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Strangers in the Ethnic Homeland
Since the late 1980s, Brazilians of Japanese descent have been "return" migrating to Japan as unskilled foreign workers. With an immigrant population currently estimated at roughly 280,000, Japanese Brazilians are now the second largest group of foreigners in Japan. Although they are of Japanese descent, most were born in Brazil and are culturally...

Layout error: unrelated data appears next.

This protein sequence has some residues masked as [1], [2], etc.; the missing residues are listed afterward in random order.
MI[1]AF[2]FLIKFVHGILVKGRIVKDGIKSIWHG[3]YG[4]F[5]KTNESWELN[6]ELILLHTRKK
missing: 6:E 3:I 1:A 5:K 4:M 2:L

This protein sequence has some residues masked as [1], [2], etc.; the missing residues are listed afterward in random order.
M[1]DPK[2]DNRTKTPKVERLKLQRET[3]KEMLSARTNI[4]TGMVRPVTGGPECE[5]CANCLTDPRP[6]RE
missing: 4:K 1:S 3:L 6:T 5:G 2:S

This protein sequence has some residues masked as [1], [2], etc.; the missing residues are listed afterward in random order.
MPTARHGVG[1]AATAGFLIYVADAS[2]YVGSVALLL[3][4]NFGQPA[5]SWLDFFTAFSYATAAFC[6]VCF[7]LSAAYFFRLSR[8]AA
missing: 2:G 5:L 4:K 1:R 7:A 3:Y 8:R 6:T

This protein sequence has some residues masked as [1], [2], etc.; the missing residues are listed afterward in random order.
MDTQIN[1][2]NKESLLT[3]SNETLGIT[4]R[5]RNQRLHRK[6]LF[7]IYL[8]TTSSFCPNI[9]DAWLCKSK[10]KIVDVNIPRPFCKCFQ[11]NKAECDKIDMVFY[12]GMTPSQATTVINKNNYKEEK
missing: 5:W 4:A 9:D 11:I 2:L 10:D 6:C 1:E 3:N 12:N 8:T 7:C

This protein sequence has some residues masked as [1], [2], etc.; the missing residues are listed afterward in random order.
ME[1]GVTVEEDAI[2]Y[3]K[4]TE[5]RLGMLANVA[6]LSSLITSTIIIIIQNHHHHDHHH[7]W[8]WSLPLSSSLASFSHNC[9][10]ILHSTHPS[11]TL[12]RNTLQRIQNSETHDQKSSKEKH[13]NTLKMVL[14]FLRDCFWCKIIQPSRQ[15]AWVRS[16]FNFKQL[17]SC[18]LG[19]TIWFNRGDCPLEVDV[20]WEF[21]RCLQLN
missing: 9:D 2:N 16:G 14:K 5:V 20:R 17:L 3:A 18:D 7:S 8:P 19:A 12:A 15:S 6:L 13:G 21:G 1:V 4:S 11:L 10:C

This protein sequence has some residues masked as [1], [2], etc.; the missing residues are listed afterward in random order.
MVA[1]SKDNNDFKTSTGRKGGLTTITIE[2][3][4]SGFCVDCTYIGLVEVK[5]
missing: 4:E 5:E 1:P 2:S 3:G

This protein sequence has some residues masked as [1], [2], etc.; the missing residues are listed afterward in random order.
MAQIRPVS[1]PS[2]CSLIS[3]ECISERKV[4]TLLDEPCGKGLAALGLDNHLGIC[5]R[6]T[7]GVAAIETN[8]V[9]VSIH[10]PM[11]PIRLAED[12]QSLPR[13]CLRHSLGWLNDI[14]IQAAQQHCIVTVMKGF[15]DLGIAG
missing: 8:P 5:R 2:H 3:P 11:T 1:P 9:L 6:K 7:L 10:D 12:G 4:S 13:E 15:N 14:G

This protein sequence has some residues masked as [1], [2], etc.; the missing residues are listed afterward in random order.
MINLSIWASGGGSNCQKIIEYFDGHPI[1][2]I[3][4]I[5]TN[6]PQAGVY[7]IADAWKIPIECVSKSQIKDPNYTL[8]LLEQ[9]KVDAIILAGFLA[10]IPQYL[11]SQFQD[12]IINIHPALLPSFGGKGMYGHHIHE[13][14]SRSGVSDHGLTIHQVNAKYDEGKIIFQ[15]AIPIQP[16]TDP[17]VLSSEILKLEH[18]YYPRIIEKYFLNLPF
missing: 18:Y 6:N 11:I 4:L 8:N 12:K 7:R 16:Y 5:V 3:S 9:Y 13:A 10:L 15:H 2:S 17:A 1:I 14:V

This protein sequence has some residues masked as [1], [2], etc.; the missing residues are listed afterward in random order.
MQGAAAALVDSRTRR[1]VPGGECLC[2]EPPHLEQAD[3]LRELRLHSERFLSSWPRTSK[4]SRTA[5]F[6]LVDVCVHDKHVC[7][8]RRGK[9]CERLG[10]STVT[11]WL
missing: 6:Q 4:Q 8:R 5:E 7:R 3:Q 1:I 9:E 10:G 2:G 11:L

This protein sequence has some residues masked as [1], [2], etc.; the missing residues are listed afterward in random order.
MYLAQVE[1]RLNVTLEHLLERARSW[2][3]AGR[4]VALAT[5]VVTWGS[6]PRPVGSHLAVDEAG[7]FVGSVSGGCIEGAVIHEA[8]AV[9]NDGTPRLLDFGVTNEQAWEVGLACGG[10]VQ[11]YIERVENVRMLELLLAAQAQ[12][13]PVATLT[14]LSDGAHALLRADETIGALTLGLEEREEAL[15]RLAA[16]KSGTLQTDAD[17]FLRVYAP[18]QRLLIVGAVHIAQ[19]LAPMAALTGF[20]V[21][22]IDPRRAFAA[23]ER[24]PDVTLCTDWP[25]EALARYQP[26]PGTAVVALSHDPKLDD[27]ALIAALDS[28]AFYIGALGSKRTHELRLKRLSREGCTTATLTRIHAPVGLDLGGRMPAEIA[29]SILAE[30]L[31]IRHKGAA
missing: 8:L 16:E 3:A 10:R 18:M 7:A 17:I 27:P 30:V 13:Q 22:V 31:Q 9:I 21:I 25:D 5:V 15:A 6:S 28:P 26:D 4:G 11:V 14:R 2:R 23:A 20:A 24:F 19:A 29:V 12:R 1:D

Since the late 1980s, Brazilians of Japanese descent have been "return" migrating to Japan as unskilled foreign workers. With an immigrant population currently estimated at roughly 280,000, Japanese Brazilians are now the second largest group of foreigners in Japan. Although they are of Japanese descent, most were born in Brazil and are culturally Brazilian. As a result, they have become Japan's newest ethnic minority.Drawing upon close to two years of multisite fieldwork in Brazil and Japan, Takeyuki Tsuda has written a comprehensive ethnography that examines the ethnic experiences and reactions of both Japanese Brazilian immigrants and their native Japanese hosts. In response to their socioeconomic marginalization in their ethnic homeland, Japanese Brazilians have strengthened their Brazilian nationalist sentiments despite becoming members of an increasingly well-integrated transnational migrant community. Although such migrant nationalism enables them to resist assimilationist Japanese cultural pressures, its challenge to Japanese ethnic attitudes and ethnonational identity remains inherently contradictory. Strangers in the Ethnic Homeland illuminates how cultural encounters caused by transnational migration can reinforce local ethnic identities and nationalist discourses.
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